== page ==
By systematically deconstructing and analysing scientific texts for irrational unconscious motivations, new scientific associations can be produced. Four categories are suggested as guidelines for the analysis of science: metaphors, scientific parapraxes, lacunae, and scientific myths. The most important are the conceptual lacunae, for they constitute an integral part of the scientific construction. Three types of lacunae are discussed, each deriving from a different hidden motive: (1) The blurring of a scientific problem in order to preserve the intactness of a theory (the post-traumatic dream); (2) The epistemological double split which reflects the discrepancy between what we wish to see and what we actually see; and (3) The difficulty of dealing with phenomena that evoke deep, primary fears (phantasies about the inside of the body). Examples from various disciplines are discussed in order to show that unconscious elements in science are a universal phenomenon. The function of scientific myths is explained. And the hypothesis is tested on psychoanalysis itself, in this way providing a full explanation of how and why blind spots block scientific creativity.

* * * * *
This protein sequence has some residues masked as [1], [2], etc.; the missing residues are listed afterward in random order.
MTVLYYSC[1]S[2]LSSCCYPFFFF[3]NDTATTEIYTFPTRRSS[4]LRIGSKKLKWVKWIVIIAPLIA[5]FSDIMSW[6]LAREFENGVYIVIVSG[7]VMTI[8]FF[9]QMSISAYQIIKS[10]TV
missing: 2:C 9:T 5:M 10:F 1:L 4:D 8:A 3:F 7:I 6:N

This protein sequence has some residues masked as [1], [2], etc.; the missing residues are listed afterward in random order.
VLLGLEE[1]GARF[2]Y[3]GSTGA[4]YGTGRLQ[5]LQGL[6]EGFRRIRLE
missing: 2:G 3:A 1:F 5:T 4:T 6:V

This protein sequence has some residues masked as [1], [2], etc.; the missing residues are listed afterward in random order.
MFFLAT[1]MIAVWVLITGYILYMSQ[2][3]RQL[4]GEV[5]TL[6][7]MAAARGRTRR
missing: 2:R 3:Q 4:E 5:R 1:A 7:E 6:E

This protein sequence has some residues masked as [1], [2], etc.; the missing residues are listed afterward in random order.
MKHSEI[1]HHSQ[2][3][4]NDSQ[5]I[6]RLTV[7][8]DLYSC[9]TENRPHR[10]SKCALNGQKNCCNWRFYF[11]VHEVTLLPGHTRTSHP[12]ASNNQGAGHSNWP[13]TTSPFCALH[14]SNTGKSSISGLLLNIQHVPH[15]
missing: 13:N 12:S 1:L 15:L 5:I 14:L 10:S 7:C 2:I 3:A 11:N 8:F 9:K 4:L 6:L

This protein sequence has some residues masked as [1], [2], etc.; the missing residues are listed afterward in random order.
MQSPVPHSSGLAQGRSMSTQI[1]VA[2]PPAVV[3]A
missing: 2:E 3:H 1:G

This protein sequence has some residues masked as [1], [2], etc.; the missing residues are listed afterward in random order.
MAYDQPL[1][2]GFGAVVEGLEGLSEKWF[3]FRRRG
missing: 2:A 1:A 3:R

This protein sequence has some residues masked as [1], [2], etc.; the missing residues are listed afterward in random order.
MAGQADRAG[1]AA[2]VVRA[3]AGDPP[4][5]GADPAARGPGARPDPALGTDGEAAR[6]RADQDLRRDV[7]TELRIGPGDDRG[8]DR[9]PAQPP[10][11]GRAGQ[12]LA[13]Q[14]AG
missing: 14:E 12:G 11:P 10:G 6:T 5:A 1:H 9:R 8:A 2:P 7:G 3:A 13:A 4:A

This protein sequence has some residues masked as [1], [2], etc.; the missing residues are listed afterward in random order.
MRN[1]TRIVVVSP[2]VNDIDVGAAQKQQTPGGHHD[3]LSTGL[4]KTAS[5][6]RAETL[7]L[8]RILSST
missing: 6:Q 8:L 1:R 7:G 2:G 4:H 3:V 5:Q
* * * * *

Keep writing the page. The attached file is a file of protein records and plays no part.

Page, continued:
Yehoyakim Stein is a practising psychiatrist/psycho-analyst and a teaching analyst and research fellow of the Freud Center, The Hebrew University, Jerusalem. He is the author of "Some Reflections on the Inner Space of the Body", in Psychoanalytic Studies of the Child (Yale University Press); and most recently, The Flutist From Vienna: On Personal Responsibility (Keter Press, Jerusalem).